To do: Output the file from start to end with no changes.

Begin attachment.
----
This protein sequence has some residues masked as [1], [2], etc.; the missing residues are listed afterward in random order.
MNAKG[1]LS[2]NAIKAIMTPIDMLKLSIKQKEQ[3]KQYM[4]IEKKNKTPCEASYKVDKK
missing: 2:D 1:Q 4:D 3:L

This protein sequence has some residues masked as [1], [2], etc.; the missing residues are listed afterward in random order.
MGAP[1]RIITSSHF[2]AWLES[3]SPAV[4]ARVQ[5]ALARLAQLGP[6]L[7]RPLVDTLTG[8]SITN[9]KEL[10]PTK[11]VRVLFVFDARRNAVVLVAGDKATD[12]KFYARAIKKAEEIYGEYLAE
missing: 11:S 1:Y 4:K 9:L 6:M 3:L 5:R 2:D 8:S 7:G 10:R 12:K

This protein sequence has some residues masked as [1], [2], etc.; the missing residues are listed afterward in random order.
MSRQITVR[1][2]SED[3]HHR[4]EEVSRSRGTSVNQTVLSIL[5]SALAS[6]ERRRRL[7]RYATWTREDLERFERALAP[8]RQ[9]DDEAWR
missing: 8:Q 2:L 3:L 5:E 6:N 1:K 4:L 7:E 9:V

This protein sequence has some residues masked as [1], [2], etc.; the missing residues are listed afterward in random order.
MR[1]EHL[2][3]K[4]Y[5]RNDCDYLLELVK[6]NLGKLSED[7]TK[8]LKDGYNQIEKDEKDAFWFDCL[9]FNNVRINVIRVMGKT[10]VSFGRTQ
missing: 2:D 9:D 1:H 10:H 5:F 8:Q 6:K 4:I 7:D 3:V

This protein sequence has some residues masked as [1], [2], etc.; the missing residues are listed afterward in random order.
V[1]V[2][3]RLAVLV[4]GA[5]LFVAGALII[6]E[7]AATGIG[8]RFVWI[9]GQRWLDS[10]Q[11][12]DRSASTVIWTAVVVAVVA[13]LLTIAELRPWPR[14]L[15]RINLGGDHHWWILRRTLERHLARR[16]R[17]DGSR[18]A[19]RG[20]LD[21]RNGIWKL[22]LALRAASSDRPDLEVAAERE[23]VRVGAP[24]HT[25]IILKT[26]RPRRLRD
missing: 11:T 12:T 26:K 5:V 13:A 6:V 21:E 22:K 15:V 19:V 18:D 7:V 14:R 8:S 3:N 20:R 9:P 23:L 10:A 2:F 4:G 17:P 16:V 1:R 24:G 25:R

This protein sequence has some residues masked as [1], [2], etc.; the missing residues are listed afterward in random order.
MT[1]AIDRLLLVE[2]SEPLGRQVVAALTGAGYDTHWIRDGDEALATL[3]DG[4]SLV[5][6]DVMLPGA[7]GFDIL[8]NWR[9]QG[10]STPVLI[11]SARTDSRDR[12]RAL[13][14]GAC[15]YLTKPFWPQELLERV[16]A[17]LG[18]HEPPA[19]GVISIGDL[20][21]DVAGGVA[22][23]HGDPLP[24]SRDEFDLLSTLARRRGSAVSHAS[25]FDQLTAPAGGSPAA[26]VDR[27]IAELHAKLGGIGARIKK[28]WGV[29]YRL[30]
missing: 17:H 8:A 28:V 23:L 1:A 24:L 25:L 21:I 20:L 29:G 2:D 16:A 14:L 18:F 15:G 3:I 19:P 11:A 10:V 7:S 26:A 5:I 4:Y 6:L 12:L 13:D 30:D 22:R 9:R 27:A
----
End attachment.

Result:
This protein sequence has some residues masked as [1], [2], etc.; the missing residues are listed afterward in random order.
MNAKG[1]LS[2]NAIKAIMTPIDMLKLSIKQKEQ[3]KQYM[4]IEKKNKTPCEASYKVDKK
missing: 2:D 1:Q 4:D 3:L

This protein sequence has some residues masked as [1], [2], etc.; the missing residues are listed afterward in random order.
MGAP[1]RIITSSHF[2]AWLES[3]SPAV[4]ARVQ[5]ALARLAQLGP[6]L[7]RPLVDTLTG[8]SITN[9]KEL[10]PTK[11]VRVLFVFDARRNAVVLVAGDKATD[12]KFYARAIKKAEEIYGEYLAE
missing: 11:S 1:Y 4:K 9:L 6:M 3:L 5:R 2:D 8:S 7:G 10:R 12:K

This protein sequence has some residues masked as [1], [2], etc.; the missing residues are listed afterward in random order.
MSRQITVR[1][2]SED[3]HHR[4]EEVSRSRGTSVNQTVLSIL[5]SALAS[6]ERRRRL[7]RYATWTREDLERFERALAP[8]RQ[9]DDEAWR
missing: 8:Q 2:L 3:L 5:E 6:N 1:K 4:L 7:E 9:V

This protein sequence has some residues masked as [1], [2], etc.; the missing residues are listed afterward in random order.
MR[1]EHL[2][3]K[4]Y[5]RNDCDYLLELVK[6]NLGKLSED[7]TK[8]LKDGYNQIEKDEKDAFWFDCL[9]FNNVRINVIRVMGKT[10]VSFGRTQ
missing: 2:D 9:D 1:H 10:H 5:F 8:Q 6:K 4:I 7:D 3:V

This protein sequence has some residues masked as [1], [2], etc.; the missing residues are listed afterward in random order.
V[1]V[2][3]RLAVLV[4]GA[5]LFVAGALII[6]E[7]AATGIG[8]RFVWI[9]GQRWLDS[10]Q[11][12]DRSASTVIWTAVVVAVVA[13]LLTIAELRPWPR[14]L[15]RINLGGDHHWWILRRTLERHLARR[16]R[17]DGSR[18]A[19]RG[20]LD[21]RNGIWKL[22]LALRAASSDRPDLEVAAERE[23]VRVGAP[24]HT[25]IILKT[26]RPRRLRD
missing: 11:T 12:T 26:K 5:V 13:A 6:V 21:E 22:K 15:V 19:V 18:D 7:V 14:R 8:S 3:N 20:R 9:P 23:L 10:A 2:F 4:G 17:P 16:V 1:R 24:G 25:R

This protein sequence has some residues masked as [1], [2], etc.; the missing residues are listed afterward in random order.
MT[1]AIDRLLLVE[2]SEPLGRQVVAALTGAGYDTHWIRDGDEALATL[3]DG[4]SLV[5][6]DVMLPGA[7]GFDIL[8]NWR[9]QG[10]STPVLI[11]SARTDSRDR[12]RAL[13][14]GAC[15]YLTKPFWPQELLERV[16]A[17]LG[18]HEPPA[19]GVISIGDL[20][21]DVAGGVA[22][23]HGDPLP[24]SRDEFDLLSTLARRRGSAVSHAS[25]FDQLTAPAGGSPAA[26]VDR[27]IAELHAKLGGIGARIKK[28]WGV[29]YRL[30]
missing: 17:H 8:A 28:V 23:L 1:A 24:L 25:L 21:I 20:L 29:G 2:D 16:A 14:L 18:F 15:G 3:I 19:P 11:A 10:V 7:S 26:A 5:I 4:Y 6:L 12:L 13:D 30:D 22:R 9:R 27:A